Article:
Pedosphere 32(4): 521--531, 2022
ISSN 1002-0160/CN 32-1315/P
©2022 Soil Science Society of China
Published by Elsevier B.V. and Science Press
Biofumigation effects of brassicaceous cover crops on soil health in cucurbit agroecosystems in Hawaii, USA
Philip WAISEN1,2,3, Zhiqiang CHENG1, Brent S. SIPES1, Koon-Hui WANG1
1Department of Plant and Environmental Protection Sciences, University of Hawaii at Manoa, HI 96822 (USA)
2Department of Agriculture, Papua New Guinea University of Technology, Lae 411 (Papua New Guinea)
3University of California Agriculture and Natural Resources Division, Cooperative Extension, Indio CA 92201 (USA)
Corresponding Author:Philip WAISEN
      Brassicaceous cover crops, such as brown mustard (Brassica juncea) and oil radish (Raphanus sativus), are commonly used for biofumigation, a process that utilizes isothiocyanates (ITCs) generated from the hydrolysis of glucosinolates in Brassica plants to suppress soil-borne pathogens, including plant-parasitic nematodes. Given the biocidal nature of ITCs, limited information is available on the non-target effects of biofumigation on free-living nematodes, which are reliable soil health indicators. The objectives of this study were to determine if biofumigation methods effective against plant-parasitic nematodes would have non-target effects on free-living nematodes, and to examine the relationships between biofumigation indicators and nematode communities. Three field trials were conducted to examine whether different biofumigation methods would affect free-living nematodes. Tissue maceration of biofumigant crops, soil tillage, and black plastic mulching were adopted singly or in combination to generate different regimes of biofumigation efficacy. Termination of biofumigant crops by tissue maceration and soil tillage followed by black plastic mulching for one week was most effective in suppressing plant-parasitic nematodes and enhancing bacterial decomposition. However, these effects did not last through the subsequent zucchini (Cucurbita pepo) crop cycle. When comparing changes in soil glucose and sulfate concentrations as indicators of biofumigation efficacy, we found that soil sulfate was a better indicator of biofumigation efficacy than soil glucose, owing to the more stable state of sulfate in soil. Canonical correspondence analysis between soil sulfate as a biofumigation indicator and nematode soil health indicators revealed strong positive correlations of sulfate level with the abundances of bacterivorous and carnivorous nematodes, enrichment index, brown mustard biomass, and soil temperature. However, biofumigation did not affect the nematode community structure. This study demonstrated that biofumigation can suppress plant-parasitic nematodes without compromising soil health.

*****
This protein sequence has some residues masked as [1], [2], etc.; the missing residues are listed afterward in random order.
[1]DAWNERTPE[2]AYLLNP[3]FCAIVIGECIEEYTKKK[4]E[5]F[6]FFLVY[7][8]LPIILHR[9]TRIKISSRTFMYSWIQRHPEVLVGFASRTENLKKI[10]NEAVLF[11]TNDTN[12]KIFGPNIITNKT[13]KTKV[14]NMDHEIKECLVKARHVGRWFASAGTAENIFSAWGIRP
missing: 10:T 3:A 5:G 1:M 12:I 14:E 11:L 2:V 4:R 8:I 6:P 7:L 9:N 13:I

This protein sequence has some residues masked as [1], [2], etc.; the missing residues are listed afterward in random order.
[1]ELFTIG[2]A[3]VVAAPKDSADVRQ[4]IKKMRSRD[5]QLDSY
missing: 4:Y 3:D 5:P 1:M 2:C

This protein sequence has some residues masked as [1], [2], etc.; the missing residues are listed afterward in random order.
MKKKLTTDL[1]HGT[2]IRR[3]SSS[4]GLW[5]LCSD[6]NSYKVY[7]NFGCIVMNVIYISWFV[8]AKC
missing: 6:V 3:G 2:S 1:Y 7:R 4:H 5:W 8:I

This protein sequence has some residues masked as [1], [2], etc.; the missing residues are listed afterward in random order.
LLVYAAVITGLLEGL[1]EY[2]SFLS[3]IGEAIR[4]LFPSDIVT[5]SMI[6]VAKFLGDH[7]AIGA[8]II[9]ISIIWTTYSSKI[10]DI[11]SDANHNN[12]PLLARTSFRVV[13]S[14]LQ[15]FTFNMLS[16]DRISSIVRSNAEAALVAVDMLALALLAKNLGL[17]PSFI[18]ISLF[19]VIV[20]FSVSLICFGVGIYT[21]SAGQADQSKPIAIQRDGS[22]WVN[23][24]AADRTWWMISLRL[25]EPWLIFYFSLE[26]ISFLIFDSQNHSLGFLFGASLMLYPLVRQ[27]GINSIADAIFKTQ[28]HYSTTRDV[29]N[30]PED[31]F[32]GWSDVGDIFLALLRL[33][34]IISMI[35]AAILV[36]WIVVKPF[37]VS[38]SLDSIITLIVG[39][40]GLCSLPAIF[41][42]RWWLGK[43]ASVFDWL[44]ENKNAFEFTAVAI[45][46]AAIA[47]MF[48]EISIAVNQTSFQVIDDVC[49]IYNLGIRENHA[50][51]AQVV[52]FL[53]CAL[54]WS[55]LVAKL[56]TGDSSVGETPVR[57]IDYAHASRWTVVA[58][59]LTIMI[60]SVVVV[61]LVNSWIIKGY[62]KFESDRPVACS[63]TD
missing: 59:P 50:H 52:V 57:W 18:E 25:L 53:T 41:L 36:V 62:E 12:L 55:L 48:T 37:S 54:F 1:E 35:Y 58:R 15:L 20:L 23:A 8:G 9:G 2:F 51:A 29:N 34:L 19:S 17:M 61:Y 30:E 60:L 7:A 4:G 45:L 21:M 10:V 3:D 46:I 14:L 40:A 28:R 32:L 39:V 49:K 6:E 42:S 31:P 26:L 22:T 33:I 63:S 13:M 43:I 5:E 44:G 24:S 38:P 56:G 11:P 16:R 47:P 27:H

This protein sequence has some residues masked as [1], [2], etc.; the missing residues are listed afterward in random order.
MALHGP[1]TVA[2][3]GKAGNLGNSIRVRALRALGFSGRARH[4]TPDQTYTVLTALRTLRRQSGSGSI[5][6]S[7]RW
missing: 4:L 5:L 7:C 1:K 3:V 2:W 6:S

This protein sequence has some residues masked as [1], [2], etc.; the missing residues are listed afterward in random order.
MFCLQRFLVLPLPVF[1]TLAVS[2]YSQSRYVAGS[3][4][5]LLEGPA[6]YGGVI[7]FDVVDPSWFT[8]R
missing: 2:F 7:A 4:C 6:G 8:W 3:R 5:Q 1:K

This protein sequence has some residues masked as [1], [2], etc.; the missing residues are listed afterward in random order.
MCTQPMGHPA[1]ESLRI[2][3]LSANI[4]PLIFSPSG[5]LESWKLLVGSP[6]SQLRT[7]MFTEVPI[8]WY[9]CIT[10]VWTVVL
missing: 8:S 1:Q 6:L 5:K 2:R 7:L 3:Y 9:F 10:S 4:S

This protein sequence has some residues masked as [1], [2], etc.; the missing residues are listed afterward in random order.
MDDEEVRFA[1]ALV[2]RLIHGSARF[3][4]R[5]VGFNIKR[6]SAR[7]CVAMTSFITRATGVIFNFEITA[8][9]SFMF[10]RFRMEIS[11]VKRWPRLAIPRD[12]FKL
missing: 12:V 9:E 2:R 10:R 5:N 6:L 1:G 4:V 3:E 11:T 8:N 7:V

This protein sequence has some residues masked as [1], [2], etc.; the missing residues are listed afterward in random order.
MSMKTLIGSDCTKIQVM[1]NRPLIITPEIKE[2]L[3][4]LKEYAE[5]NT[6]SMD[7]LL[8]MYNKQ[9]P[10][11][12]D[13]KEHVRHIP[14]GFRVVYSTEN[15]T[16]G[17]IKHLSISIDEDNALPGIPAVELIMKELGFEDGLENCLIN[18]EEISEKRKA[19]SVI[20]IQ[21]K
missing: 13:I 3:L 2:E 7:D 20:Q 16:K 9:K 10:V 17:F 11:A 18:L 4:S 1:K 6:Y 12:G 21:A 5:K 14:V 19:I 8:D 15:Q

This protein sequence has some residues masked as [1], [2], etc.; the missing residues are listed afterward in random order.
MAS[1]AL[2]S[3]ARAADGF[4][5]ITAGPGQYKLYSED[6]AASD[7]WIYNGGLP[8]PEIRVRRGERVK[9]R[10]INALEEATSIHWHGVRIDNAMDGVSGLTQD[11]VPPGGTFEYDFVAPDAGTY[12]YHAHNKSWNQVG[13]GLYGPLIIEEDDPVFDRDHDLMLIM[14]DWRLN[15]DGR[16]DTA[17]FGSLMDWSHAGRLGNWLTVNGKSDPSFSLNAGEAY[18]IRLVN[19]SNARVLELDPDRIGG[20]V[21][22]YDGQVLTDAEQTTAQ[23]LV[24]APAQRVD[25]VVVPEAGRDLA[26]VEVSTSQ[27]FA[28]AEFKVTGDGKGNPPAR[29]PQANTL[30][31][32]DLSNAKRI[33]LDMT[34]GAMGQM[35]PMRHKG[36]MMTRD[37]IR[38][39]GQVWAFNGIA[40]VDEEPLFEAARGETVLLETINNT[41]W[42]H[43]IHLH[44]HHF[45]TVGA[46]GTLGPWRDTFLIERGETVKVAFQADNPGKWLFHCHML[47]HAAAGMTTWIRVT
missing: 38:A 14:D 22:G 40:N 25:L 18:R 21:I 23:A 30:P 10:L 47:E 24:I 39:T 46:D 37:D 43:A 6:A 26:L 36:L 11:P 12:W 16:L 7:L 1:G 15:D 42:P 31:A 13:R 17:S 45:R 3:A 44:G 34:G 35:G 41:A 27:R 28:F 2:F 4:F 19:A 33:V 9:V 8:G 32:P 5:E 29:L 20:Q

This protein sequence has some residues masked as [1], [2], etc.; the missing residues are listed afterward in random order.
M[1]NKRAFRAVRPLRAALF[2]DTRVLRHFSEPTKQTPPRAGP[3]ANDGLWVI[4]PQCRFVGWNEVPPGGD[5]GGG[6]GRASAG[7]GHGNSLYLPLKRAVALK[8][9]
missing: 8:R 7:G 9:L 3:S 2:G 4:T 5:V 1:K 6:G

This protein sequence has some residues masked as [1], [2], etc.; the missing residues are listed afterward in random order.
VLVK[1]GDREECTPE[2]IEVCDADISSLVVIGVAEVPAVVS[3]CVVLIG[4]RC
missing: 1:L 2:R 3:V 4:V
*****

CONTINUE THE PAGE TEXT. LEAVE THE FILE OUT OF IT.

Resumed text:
Key Words:  brown mustard,free-living nematode,glucose,oil radish,plant-parasitic nematode,soil-borne pathogens,sulfate
Citation: Waisen P, Cheng Z, Sipes B S, Wang K-H. 2022. Biofumigation effects of brassicaceous cover crops on soil health in cucurbit agroecosystems in Hawaii, USA. Pedosphere. 32(4): 521-531.
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